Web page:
The local government sector is failing to attract younger woman to avail themselves as ward councillors.
This now means with public representatives getting on in age next year’s local government election will likely be contested by older women.
SA is set to hold Local Government Elections next year.
So desperate is the situation that the KwaZulu-Natal Department of Cooperative Governance and Traditional Affairs is now devising mechanisms to encourage older councillors who want to cling on to power at all costs to prepare to exit the system.
These include encouraging councillors who are already in the system to study further in preparation for a life after politics.
Speaking on the sidelines of a Women in Leadership Dialogue held in Durban before the COVID-19 lockdown, Co-operative Governance and Traditional Affairs [COGTA] MEC Sipho Hlomuka said it was difficult to lure young women into the sector.
He said this was because political parties were reluctant to deploy fresh blood into this critical sphere of government.
This includes resistance by older councillors to make space for younger candidates.
“One of the major hindrances preventing young women into the system is the fact that elections are contested by political parties. The onus is on them to put young women as councillor candidates. For older councillors, we are putting in place exiting strategies to eliminate hostility that exists when it’s time for councillors to vacate office,” said Hlomuka.
The move, Hlomuka believes, will be a game changer invigorating despondent voters to go back to the polls. It is also part of a strategy to revitalise young adults to involve themselves in the electoral processes.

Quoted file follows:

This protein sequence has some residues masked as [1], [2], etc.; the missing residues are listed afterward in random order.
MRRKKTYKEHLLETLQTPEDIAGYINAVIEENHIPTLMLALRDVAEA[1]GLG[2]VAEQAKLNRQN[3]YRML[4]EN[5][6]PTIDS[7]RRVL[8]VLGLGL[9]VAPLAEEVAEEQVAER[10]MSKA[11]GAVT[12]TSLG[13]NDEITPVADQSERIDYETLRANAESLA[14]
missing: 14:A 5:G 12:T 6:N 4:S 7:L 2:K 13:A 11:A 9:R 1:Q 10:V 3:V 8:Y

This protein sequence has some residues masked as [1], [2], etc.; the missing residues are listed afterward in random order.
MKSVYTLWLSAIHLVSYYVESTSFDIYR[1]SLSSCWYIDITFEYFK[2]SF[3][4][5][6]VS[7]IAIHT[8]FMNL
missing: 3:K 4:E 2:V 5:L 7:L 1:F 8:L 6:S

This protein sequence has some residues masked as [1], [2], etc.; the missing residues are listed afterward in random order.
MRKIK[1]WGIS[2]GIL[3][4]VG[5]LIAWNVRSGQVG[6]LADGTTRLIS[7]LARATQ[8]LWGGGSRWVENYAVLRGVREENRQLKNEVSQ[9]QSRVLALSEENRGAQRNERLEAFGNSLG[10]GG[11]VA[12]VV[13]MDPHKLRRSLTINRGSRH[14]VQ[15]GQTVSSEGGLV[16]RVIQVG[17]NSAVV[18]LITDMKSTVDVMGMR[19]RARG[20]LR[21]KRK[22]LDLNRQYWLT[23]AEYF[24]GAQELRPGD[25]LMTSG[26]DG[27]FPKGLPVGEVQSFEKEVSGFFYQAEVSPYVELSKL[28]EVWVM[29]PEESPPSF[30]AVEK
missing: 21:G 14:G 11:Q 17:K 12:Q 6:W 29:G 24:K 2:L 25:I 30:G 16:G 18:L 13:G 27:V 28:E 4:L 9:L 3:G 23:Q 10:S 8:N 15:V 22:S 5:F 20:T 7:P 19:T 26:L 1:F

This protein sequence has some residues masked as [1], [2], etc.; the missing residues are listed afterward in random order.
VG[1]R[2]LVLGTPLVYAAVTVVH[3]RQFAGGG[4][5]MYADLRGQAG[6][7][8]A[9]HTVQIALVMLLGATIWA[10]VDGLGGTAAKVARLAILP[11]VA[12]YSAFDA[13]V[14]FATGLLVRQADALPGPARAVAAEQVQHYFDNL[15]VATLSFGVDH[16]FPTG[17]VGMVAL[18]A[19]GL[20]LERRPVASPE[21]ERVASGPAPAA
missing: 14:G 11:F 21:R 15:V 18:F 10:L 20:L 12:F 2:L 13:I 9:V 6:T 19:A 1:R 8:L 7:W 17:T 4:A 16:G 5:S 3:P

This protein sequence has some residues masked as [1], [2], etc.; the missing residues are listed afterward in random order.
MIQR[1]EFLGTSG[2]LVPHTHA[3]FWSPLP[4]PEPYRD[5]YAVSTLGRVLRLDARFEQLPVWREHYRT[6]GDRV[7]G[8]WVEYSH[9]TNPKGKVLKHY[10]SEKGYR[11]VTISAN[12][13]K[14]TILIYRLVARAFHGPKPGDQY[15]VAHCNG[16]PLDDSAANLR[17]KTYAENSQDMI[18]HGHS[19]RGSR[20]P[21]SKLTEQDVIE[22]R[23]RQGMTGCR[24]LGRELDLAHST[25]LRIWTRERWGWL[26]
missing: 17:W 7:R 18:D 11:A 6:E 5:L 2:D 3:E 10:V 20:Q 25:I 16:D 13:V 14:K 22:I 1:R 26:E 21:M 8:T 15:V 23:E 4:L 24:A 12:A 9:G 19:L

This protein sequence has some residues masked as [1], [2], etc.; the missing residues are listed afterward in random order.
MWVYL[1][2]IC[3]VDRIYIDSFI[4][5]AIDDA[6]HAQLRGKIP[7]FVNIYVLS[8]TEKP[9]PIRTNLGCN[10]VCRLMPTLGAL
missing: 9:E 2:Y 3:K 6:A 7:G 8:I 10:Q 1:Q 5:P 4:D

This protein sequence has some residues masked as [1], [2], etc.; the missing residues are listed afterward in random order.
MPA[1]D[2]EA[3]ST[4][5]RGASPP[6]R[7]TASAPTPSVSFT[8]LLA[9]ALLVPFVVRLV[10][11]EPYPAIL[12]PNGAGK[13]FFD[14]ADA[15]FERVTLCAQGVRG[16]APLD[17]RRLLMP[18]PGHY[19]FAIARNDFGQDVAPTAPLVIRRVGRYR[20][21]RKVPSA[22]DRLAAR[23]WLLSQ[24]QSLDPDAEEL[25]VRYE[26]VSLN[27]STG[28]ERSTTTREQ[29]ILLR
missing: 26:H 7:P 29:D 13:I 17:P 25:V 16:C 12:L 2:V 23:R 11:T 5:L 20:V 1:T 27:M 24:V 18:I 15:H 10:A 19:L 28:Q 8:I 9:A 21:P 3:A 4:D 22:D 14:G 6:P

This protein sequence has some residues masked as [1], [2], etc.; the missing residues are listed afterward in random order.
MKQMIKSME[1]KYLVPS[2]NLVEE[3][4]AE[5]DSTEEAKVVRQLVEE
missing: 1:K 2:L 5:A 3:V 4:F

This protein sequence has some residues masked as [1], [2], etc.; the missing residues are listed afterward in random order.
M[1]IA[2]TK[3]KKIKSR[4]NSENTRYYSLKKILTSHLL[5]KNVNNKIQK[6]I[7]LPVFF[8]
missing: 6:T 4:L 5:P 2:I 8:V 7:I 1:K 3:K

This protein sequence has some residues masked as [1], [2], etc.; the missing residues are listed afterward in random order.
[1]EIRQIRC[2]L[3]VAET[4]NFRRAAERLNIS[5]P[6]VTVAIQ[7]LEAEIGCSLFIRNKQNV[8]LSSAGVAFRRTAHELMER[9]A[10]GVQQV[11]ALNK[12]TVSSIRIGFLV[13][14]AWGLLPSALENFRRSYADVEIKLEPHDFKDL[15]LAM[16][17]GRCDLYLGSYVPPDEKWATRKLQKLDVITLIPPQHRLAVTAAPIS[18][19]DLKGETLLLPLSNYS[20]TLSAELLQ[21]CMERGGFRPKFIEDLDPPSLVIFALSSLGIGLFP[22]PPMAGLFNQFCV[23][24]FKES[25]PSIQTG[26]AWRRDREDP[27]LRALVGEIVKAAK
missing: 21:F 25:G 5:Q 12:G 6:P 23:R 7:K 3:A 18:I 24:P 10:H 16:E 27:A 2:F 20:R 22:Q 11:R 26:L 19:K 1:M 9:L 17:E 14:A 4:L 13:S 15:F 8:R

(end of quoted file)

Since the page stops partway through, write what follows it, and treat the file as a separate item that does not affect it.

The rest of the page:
Former uThukela district mayor, Dudu Mazibuko said attracting young women into politics was crucial for South Africa’s development, saying the population of the country was getting younger.
“Where women govern, there is a likelihood of better service delivery. If we want to attract young people to participate in elections, we must put their peers as candidates and public representatives,” she said.
Mazibuko while uThukela mayor introduced a virgin bursary scheme which targeted Zulu maidens who were undergoing the annual reed dance.
As a criteria, the beneficiaries had to produce a certificate proving that they were virgins.
She is now the CEO of uThukela District Development Agency tasked with stimulating economic growth for the region.
Xolani Dube, KZN based political analyst and senior researcher at Xubera Research Institute said there was no political will from the different political parties to empower young women who want to enter politics.
“These older guys are deliberately hogging the space for fresh blood because they see them as competition. Remember that being a ward councillor for many of them is a matter of life and death. If this fundamental political shift was introduced, it might address the problem of low voter turnout. Generally women are under-represented in local government,” said Dube.
The Women in Leadership Dialogue brought together more than 300 female councillors across the province.
It was aimed at bringing to the fore the challenges they face in their work as councillors and prepare them for a life beyond politics.